9th round, 254th overall: Alexei Bulatov (LW): Bulatov was on the '99 training camp roster as well but I guess he didn't like it here and the team had no qualms with letting him go home afterwards. He played 21 games for three different teams that season in Russia.

2nd round, 40th overall: Fedor Tyutin (D): Oh Toots. Dealt to Columbus for flash-with-no-substance Nik Zherdev, Tyutin was a strong defensive player and he complimented Dan Girardi well. He actually hit players around the Ranger net and was smart on both sides of the ice. And Glen, in his wisdom, replaced the youngster with Kalinin a day later. Ugh.

8th round, 230th overall: Leonid Zhvachkin (D): Selected right after Aaron Voros of all people, Zhvatchkin went to training camp and was assigned to Hartford but never played in the A. He ended up with Guelph in the OHL alongside Tyutin. Where Toots was gone the next season, Zhvachkin or Zvachkin or Zhvachin (depending on where you look) stayed another year, was traded and went home in the offseason not to return to North America.

2nd round, 54th overall: Artem Anisimov (C): It is fair to say that the jury is still out. After pathetically tepid play for much of this season, Anisimov found his game with Prust and Shelley during the stretch run. Arty said he felt more comfortable on the ice with them there, so of course John Tortorella has already said he will break up that line this fall.

1st round, 17th overall: Alexei Cherepanov (RW): RIP. Cherry dropped down the draft board for some reason and everyone was happy to see a Jagr replacement. But whether it was heart problems (myocarditis) that killed him or alleged steroids, we'll never know if he would have come over here to play and if he would have been any good.

3rd round, 75th overall: Evgeny Grachev (C): After being hailed as another big Russian who will swoop in and save us, Grachev made the jump to the AHL last season and was underwhelming by all accounts. He managed 28 points in 80 games and was accused of disappearing many nights. Whether we chalk it up to a transition season or his true colours has yet to be seen.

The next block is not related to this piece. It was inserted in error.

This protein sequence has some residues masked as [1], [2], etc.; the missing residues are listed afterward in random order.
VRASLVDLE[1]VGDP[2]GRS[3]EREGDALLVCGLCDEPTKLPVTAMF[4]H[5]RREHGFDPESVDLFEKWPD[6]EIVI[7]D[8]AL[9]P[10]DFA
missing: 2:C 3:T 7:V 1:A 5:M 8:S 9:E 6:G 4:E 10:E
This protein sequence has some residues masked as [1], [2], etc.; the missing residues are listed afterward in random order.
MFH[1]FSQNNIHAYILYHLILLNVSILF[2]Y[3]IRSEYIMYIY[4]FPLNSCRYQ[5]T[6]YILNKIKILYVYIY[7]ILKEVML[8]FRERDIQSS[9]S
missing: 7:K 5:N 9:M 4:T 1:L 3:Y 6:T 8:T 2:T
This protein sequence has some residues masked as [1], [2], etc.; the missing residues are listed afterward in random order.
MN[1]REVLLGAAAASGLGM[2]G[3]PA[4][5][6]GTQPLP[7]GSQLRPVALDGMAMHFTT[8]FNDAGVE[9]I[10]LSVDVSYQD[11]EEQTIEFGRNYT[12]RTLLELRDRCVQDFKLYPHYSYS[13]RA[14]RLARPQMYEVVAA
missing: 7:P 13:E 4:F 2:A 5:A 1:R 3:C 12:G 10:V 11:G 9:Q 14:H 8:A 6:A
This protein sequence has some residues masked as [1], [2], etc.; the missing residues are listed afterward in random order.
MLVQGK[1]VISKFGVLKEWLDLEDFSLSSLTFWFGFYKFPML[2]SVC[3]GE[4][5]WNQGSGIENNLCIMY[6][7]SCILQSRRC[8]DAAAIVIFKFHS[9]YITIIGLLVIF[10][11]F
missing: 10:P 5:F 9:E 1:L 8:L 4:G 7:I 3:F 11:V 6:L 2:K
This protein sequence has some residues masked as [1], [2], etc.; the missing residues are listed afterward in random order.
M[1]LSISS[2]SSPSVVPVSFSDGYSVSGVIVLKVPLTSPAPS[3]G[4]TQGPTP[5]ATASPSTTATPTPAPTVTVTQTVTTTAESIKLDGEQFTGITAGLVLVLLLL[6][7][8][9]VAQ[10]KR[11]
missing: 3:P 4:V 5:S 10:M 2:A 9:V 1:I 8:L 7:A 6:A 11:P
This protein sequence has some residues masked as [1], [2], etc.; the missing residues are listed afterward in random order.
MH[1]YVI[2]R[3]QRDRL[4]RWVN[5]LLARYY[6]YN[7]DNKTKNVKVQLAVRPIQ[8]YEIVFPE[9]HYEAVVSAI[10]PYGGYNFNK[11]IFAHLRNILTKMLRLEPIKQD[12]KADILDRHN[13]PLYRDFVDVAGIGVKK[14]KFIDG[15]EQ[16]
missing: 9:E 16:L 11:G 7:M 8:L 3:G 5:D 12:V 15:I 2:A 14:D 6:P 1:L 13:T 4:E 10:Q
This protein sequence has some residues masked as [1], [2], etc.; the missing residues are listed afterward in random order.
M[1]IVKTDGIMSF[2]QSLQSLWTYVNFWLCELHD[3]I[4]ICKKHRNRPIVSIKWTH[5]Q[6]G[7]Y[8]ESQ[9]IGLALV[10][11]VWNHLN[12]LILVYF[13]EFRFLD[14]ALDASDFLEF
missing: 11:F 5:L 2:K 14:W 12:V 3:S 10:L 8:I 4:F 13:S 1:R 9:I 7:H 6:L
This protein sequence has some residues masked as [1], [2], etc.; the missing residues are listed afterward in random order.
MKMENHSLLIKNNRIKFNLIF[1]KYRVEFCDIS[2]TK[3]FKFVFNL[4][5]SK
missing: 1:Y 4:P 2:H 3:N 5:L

7th round, 200th overall: Mikhail Pashnin (D): Pashnin was also drafted first overall by CSKA Moscow and went on to collect five points in 44 games with them. He is signed through next season but will come to the summer prospect camp and the Rangers are still quite high on him.



Dennis said...

I don't know why the Rangers have had such a boner for Russian players in recent years, but they hardly ever pan out (as Scotty has demonstrated). Many Russian players seem to be unable to take it up a notch and succeed in the NHL like Anisimov, Grachev, who both seem lazy or uninspired to me. And you always question whether they desire the Cup or just a nice paycheck and whether they will just leave for the KHL if the Russian paycheck turns out to be bigger. Do the Rangers think they will land the next Ovechkin or Bure or something? How inconceivable is that?

Even the Swedes and other Europeans have been better suited to the NHL of late.

Instead of always over-reaching for Russians and other Europeans who have to transition to North American hockey, why don't the Rangers focus on Canadians and Americans who already know the system?

Jesse said...

At first I disagreed with Torts' decision to break up the 4th line, but heard his comments on why, and I warmed up to the idea. Torts said "We want him (Anisimov) to be a scorer. He can't stay on the 4th line." As good Arty has been on the 4th line, he won't get a lot of minutes there, and if he's on the 3rd or 2nd line, he'll get more, not much more, but more playing time and more scoring chances.

mike said...

When you see something like this you realize one thing--why the hell am I a Ranger fan? Is our management EVER good? We are right there with the Maple Leafs in terms of pathetic management for an Original Six team.

If Messier is our next GM, the specter of the Zubov trade will haunt us again.....

Scotty Hockey said...

Jesse - so you stop calling them the fourth line and bump them up to the third. They were the first line over the last few games of last season ... Make Drury the fourth line center he plays like and give the minutes to the JAB line.